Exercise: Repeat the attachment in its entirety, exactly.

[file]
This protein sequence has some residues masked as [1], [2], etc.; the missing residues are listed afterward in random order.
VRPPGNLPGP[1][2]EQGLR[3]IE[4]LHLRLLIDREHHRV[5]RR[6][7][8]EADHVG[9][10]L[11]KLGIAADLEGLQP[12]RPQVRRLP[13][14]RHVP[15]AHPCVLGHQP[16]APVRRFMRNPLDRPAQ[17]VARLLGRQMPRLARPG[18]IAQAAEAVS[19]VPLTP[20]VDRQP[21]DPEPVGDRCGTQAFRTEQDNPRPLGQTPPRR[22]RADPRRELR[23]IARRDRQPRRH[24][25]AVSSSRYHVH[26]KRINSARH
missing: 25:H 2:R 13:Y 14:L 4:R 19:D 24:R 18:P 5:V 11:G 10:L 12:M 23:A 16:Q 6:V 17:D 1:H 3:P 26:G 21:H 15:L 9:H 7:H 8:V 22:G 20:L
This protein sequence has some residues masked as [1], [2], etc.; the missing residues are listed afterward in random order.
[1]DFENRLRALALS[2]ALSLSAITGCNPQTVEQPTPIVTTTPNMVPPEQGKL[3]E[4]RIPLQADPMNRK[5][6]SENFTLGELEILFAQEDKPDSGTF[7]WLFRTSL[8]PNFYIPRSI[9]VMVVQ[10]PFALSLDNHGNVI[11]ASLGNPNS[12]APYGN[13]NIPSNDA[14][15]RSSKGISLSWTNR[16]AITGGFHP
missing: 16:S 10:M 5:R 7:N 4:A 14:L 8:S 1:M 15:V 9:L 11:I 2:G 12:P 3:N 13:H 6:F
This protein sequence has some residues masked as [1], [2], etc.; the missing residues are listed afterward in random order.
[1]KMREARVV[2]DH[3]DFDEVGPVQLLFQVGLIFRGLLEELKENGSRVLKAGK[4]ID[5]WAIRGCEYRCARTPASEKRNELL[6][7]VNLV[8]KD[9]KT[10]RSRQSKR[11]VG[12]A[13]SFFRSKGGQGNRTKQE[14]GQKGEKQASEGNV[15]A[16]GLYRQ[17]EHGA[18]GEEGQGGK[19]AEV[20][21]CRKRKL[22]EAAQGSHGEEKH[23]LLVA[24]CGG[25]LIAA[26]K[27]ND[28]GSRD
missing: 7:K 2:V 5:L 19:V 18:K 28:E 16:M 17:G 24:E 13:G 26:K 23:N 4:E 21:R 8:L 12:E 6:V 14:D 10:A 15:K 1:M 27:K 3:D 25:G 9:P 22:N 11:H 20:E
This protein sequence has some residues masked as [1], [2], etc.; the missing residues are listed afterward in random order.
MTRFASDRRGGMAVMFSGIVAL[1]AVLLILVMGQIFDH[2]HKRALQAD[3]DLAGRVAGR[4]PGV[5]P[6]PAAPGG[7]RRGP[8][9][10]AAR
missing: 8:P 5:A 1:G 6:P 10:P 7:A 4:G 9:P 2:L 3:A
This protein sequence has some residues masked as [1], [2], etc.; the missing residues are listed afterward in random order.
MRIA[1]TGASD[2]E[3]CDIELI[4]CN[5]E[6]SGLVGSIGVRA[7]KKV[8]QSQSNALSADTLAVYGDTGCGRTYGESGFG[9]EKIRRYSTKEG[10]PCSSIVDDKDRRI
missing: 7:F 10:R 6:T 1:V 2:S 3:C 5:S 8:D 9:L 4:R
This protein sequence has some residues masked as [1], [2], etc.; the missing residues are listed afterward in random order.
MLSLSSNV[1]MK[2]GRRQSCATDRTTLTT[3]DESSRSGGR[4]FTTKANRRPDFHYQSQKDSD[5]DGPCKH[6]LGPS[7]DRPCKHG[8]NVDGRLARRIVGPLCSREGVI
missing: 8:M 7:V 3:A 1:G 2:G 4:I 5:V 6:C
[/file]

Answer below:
This protein sequence has some residues masked as [1], [2], etc.; the missing residues are listed afterward in random order.
VRPPGNLPGP[1][2]EQGLR[3]IE[4]LHLRLLIDREHHRV[5]RR[6][7][8]EADHVG[9][10]L[11]KLGIAADLEGLQP[12]RPQVRRLP[13][14]RHVP[15]AHPCVLGHQP[16]APVRRFMRNPLDRPAQ[17]VARLLGRQMPRLARPG[18]IAQAAEAVS[19]VPLTP[20]VDRQP[21]DPEPVGDRCGTQAFRTEQDNPRPLGQTPPRR[22]RADPRRELR[23]IARRDRQPRRH[24][25]AVSSSRYHVH[26]KRINSARH
missing: 25:H 2:R 13:Y 14:L 4:R 19:D 24:R 18:P 5:V 11:G 10:L 12:M 23:A 16:Q 6:V 17:D 1:H 3:P 26:G 21:H 15:L 9:H 7:H 8:V 22:G 20:L
This protein sequence has some residues masked as [1], [2], etc.; the missing residues are listed afterward in random order.
[1]DFENRLRALALS[2]ALSLSAITGCNPQTVEQPTPIVTTTPNMVPPEQGKL[3]E[4]RIPLQADPMNRK[5][6]SENFTLGELEILFAQEDKPDSGTF[7]WLFRTSL[8]PNFYIPRSI[9]VMVVQ[10]PFALSLDNHGNVI[11]ASLGNPNS[12]APYGN[13]NIPSNDA[14][15]RSSKGISLSWTNR[16]AITGGFHP
missing: 16:S 10:M 5:R 7:N 4:A 14:L 8:S 1:M 15:V 9:L 11:I 2:G 12:P 3:N 13:H 6:F
This protein sequence has some residues masked as [1], [2], etc.; the missing residues are listed afterward in random order.
[1]KMREARVV[2]DH[3]DFDEVGPVQLLFQVGLIFRGLLEELKENGSRVLKAGK[4]ID[5]WAIRGCEYRCARTPASEKRNELL[6][7]VNLV[8]KD[9]KT[10]RSRQSKR[11]VG[12]A[13]SFFRSKGGQGNRTKQE[14]GQKGEKQASEGNV[15]A[16]GLYRQ[17]EHGA[18]GEEGQGGK[19]AEV[20][21]CRKRKL[22]EAAQGSHGEEKH[23]LLVA[24]CGG[25]LIAA[26]K[27]ND[28]GSRD
missing: 7:K 2:V 5:L 19:V 18:K 28:E 16:M 17:G 24:E 13:G 26:K 23:N 4:E 21:R 8:L 12:E 6:V 14:D 10:A 15:K 1:M 27:K 3:D 25:G 9:P 22:N 11:H 20:E
This protein sequence has some residues masked as [1], [2], etc.; the missing residues are listed afterward in random order.
MTRFASDRRGGMAVMFSGIVAL[1]AVLLILVMGQIFDH[2]HKRALQAD[3]DLAGRVAGR[4]PGV[5]P[6]PAAPGG[7]RRGP[8][9][10]AAR
missing: 8:P 5:A 1:G 6:P 10:P 7:A 4:G 9:P 2:L 3:A
This protein sequence has some residues masked as [1], [2], etc.; the missing residues are listed afterward in random order.
MRIA[1]TGASD[2]E[3]CDIELI[4]CN[5]E[6]SGLVGSIGVRA[7]KKV[8]QSQSNALSADTLAVYGDTGCGRTYGESGFG[9]EKIRRYSTKEG[10]PCSSIVDDKDRRI
missing: 7:F 10:R 6:T 1:V 2:S 3:C 5:S 8:D 9:L 4:R
This protein sequence has some residues masked as [1], [2], etc.; the missing residues are listed afterward in random order.
MLSLSSNV[1]MK[2]GRRQSCATDRTTLTT[3]DESSRSGGR[4]FTTKANRRPDFHYQSQKDSD[5]DGPCKH[6]LGPS[7]DRPCKHG[8]NVDGRLARRIVGPLCSREGVI
missing: 8:M 7:V 3:A 1:G 2:G 4:I 5:V 6:C